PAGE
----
The latest double bill in Opera North’s innovative ‘Little Greats’ series is an improbable pairing: Trouble in Tahiti, Bernstein’s meditation on suburban ennui in fifties America, and Gilbert and Sullivan’s comic piece of legal froth, Trial by Jury. The common theme, I suppose, might be said to be marriage, but two more contrasting treatments would be difficult to find.

In the Bernstein, we enter a world of picket fences and manicured lawns, bored housewives caught up in the relentless consumerism of the post-war American Dream, and Mad Men style executives obsessed with winning.  Sam and Dinah are a conventional couple whose marriage has gone sour, and this perfectly constructed mini-opera explores their attempts, in the course of a day, to find their way back to love.

Bernstein uses, as a kind of Greek chorus, a trio of singers who set the scene with the catchy jazz tune ‘Suburbia’ before we find Sam and Dinah bickering over the breakfast table. Then we alternate between the two protagonists’ days, he in his office, she, at the therapist. Dinah’s wistful account of her dream of escape, ‘I was standing in a garden’ is an early highlight, with Wallis Giunta, the Canadian mezzo-soprano lending an exquisite touch of pathos to the aria. She longs for ‘harmony and grace’ but we know she won’t find it. Meanwhile, Sam polishes his manly persona as he celebrates his win at handball in ‘There’s a Law’, with Dutch baritone Quirijin de Lang managing to convey a sense of existential despair alongside his macho posturing. The jazzy trio, with Welsh soprano Ffur Wyn a particular delight, continue their interplay, counterpointing the principals’ soliloquy-like musings.

The title of the piece derives from the film that Dinah sees after her therapy, one which sounds very like South Pacific, a hit Broadway show when Bernstein wrote the piece, but yet to be a film. She dismisses it as ridiculous escapism, but is still seduced by the carefree life it portrays, and Giunta’s lively rendition of the theme song ‘Island Magic’ was beautifully done. In the end, the couple agree to try again, but there seems little prospect of any kind of magic in their future lives.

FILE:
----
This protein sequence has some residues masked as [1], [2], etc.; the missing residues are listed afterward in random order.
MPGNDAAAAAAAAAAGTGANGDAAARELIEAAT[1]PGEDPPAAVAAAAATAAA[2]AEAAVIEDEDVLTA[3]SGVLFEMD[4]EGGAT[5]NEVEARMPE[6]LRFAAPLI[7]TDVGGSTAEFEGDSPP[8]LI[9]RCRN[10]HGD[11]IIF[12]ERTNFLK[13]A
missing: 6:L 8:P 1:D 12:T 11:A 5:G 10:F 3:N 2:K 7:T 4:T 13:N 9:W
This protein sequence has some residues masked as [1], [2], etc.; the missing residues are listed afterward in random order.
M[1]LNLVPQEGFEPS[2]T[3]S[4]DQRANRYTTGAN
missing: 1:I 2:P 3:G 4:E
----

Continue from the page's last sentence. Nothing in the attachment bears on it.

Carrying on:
Charles Edwards’s clever set is very evocative of the time, dominated by fifties advertising hoardings.  Matthew Eberhardt’s direction moves the piece along at pace, and Bernstein’s score, which is in places reminiscent of his later masterpiece West Side Story, alternates between heartfelt lyricism and cheesy radio jingles. This was an impressive revival of a neglected work by a modern master.

The mood changes dramatically for a riotous Trial by Jury, in which the talents of Opera North’s brilliant chorus were displayed to great effect. Director John Savournin has taken the decision to set the action in the twenties rather than Victorian times, for no obvious reason, other than to allow for a spoken introduction by Amy J. Payne given as if to a newsreel camera, in which the main facts of the breach of promise case are given, with the plaintiff, Angelina, now transformed into a film star, and her former beau into a runner on the set.

Although the main characters all have their individual numbers, this is an ensemble piece, and the busy stage resounded to the excellent singing of Opera North’s chorus. The stage set, again by Charles Edwards, was an ever-mobile whirl of witness stand, public gallery and judge’s bench, brilliantly choreographed to cope with the demands of the constant changes of focus.

Amy Freston, in the role of Angelina, looked ravishing, but was a little under-powered, her voice occasionally disappearing under Oliver Rundell’s energetic orchestral accompaniment. Her former lover, the heartless Edwin, was played for fun by Nicholas Watts, like a spiv in a P.G. Wodehouse novel. In a production that was visually entrancing, special mention must be made of the six bridesmaids, decked out in shocking pink, who managed some quite complex dance routines while singing perfectly. But the star performance came from Jeremy Peaker as the Learned Judge, a man who has clearly always looked after number one. His account of his self-serving career in ‘When I, good friends, was called to the Bar’ was given the full comic treatment: I was reminded of Groucho Marx in his pomp.

This was great fun, so it was disappointing to overhear a grumpy G&S diehard in the row behind me mutter about it being a ‘disgrace’, presumably because of the change of setting from Victorian to jazz age. Well, the Lowry audience disagreed, and were clearly bowled over by this lively, frothy, funny take on an enduring classic of light opera. And I think Gilbert and Sullivan would have loved it too.

Reviewer: Rob Spence

Reviewed: 17th November 2017

North West End Rating: ★★★★